RIO DE JANEIRO (Dow Jones Newswires), Nov. 22, 2011
U.S. oil major Chevron faces heavy fines in Brazil after the company accepted responsibility for an oil spill at an offshore field, including the possible loss of a key license that allows Chevron to operate in deep waters that potentially hold billions of barrels of crude, government officials told reporters late Monday.
Brazil's leading environmental regulator, the Brazilian Institute of the Environment and Renewable Natural Resources, or Ibama, imposed late Monday a 50 million Brazilian reais ($28 million) fine for environmental damages after a drilling incident caused between 2,400 barrels and 3,000 barrels of oil to leak into the Atlantic Ocean near Chevron's Frade field, according to company and government estimates.
But the penalties could rise dramatically as Chevron confronts a political backlash over the spill, including charges that the company withheld information from regulators. Rio de Janeiro state officials could levy fines of about BRL100 million, while Brazil's National Petroleum Agency, or ANP, announced two notices of infraction for Chevron that could each carry fines of BRL50 million.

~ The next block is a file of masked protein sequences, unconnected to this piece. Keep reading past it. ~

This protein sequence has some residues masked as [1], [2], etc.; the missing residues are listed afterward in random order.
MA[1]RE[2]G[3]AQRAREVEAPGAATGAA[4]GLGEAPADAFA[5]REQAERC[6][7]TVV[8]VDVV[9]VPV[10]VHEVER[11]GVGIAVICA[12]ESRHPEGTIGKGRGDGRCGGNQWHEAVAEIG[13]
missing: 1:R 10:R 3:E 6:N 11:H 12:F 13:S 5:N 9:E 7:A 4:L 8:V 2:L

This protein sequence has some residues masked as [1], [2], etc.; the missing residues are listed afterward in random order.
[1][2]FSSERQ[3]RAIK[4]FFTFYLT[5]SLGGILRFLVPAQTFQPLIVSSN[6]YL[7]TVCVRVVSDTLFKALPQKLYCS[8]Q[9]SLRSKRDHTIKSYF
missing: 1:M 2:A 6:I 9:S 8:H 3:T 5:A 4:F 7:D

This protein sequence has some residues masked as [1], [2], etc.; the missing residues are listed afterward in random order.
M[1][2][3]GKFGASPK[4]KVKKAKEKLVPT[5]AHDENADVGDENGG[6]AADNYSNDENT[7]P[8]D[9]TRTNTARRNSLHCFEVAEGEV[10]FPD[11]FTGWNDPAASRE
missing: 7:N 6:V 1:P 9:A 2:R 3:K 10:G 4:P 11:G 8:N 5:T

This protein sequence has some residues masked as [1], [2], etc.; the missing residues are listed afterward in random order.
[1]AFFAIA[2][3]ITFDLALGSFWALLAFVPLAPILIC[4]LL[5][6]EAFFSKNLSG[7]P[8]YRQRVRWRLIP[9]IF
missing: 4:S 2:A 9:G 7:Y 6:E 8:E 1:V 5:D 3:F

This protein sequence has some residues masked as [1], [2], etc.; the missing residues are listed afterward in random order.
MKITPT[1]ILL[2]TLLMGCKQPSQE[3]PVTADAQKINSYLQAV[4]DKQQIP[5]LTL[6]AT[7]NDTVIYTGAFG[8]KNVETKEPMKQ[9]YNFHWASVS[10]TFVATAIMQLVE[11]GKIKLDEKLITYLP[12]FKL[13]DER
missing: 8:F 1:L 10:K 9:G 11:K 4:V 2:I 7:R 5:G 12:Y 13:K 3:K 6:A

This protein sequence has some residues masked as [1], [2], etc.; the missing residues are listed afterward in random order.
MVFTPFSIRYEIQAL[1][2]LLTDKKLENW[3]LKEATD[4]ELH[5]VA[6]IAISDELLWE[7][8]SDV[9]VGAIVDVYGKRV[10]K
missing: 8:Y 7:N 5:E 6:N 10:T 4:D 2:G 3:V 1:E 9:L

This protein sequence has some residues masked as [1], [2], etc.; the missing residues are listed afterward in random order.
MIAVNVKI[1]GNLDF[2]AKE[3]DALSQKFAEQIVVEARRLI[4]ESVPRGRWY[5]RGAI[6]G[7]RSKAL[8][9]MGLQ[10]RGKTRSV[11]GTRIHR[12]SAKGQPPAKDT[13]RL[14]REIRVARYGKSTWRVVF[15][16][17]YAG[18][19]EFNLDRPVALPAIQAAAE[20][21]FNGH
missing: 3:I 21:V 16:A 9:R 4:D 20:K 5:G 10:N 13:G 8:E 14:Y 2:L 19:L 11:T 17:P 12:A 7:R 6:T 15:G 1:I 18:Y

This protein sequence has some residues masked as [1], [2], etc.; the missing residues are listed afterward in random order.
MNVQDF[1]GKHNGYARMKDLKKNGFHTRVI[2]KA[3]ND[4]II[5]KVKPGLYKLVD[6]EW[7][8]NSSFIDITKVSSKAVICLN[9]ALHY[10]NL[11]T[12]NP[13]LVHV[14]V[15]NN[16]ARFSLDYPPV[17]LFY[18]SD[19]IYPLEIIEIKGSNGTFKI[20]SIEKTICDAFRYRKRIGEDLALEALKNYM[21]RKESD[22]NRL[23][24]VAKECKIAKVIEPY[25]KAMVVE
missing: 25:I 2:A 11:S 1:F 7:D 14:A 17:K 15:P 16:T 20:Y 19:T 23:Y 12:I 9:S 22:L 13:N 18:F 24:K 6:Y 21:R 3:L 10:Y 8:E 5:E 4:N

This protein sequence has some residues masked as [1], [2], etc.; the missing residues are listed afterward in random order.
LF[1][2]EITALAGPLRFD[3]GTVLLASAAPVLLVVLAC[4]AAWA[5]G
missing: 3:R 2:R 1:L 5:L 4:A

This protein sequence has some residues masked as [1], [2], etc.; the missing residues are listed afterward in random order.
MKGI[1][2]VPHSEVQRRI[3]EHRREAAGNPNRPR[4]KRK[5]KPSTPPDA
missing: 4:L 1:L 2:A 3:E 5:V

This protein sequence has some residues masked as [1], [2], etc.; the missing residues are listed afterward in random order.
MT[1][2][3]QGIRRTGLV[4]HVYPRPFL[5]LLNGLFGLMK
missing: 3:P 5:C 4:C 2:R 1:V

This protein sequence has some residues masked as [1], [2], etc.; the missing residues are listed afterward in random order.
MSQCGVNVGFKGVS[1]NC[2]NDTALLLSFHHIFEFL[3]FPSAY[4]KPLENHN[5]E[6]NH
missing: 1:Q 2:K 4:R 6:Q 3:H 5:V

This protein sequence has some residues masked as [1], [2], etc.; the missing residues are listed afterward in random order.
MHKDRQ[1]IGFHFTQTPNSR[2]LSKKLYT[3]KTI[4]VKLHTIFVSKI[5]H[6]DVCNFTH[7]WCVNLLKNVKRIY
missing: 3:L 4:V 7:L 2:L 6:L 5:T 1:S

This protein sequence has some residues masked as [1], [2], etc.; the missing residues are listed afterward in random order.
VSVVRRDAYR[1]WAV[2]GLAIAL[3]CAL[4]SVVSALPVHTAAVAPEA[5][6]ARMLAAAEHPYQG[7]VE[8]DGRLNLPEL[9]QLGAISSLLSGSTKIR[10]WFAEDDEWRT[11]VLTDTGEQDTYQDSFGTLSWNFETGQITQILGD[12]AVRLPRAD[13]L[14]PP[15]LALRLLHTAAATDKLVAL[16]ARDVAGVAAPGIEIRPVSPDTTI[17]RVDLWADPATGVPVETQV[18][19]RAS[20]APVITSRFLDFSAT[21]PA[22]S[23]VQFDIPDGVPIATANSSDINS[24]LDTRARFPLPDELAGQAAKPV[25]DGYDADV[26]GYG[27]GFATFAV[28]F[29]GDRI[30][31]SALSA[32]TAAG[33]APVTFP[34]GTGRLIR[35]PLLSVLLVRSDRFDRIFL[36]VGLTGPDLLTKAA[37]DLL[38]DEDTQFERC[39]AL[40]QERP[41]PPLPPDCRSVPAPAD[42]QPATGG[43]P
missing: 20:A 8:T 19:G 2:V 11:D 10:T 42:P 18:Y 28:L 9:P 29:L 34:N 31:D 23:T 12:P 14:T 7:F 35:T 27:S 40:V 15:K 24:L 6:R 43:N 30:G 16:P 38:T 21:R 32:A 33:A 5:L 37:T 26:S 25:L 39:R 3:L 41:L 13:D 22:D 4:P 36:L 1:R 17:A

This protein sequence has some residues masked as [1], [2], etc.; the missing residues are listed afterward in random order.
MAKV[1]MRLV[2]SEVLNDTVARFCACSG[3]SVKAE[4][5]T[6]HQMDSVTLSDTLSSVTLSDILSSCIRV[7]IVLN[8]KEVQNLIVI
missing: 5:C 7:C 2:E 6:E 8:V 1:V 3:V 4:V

ANP Director Magda Chambriard said during a press conference in Brasilia that Chevron "acted in complete violation of its concession contract and Brazilian law." According to Chambriard, who visited Houston and accompanied the investigation of the Deepwater Horizon disaster in 2010, Chevron edited 24-hour video images of the seabed. The regulator was forced to travel to the platform to get the full 24-hour video of oil seeping up from the seafloor.
In addition, ANP President Haroldo Lima said that a key piece of equipment needed by Chevron to abandon the well that was the source of the spill did not arrive in Brazil until Sunday. The ANP had approved Chevron's plan to abandon the well in an urgent review, but under the impression that all the necessary equipment needed to carry out the plan was in place, Lima said.
Given the circumstances, Lima called into question Chevron's status as an "A" operator under the ANP's drilling criteria. "A" operators are allowed to explore in ultra-deepwater areas such as the country's much-ballyhooed pre-salt region. "B" operators are confined to explore shallow-water areas, while "C" operators can explore only on land.
Further complicating matters is Chevron's request to drill a pre-salt well, which was to be considered by the ANP on Tuesday, Lima said. "Certain prerogatives that the company has as an A operator are going to be better examined," Lima said. "We can't anticipate [what will happen], but the recent facts introduce relevant data and the result may not be what the company expected previously."
Copyright (c) 2011 Dow Jones & Company, Inc.
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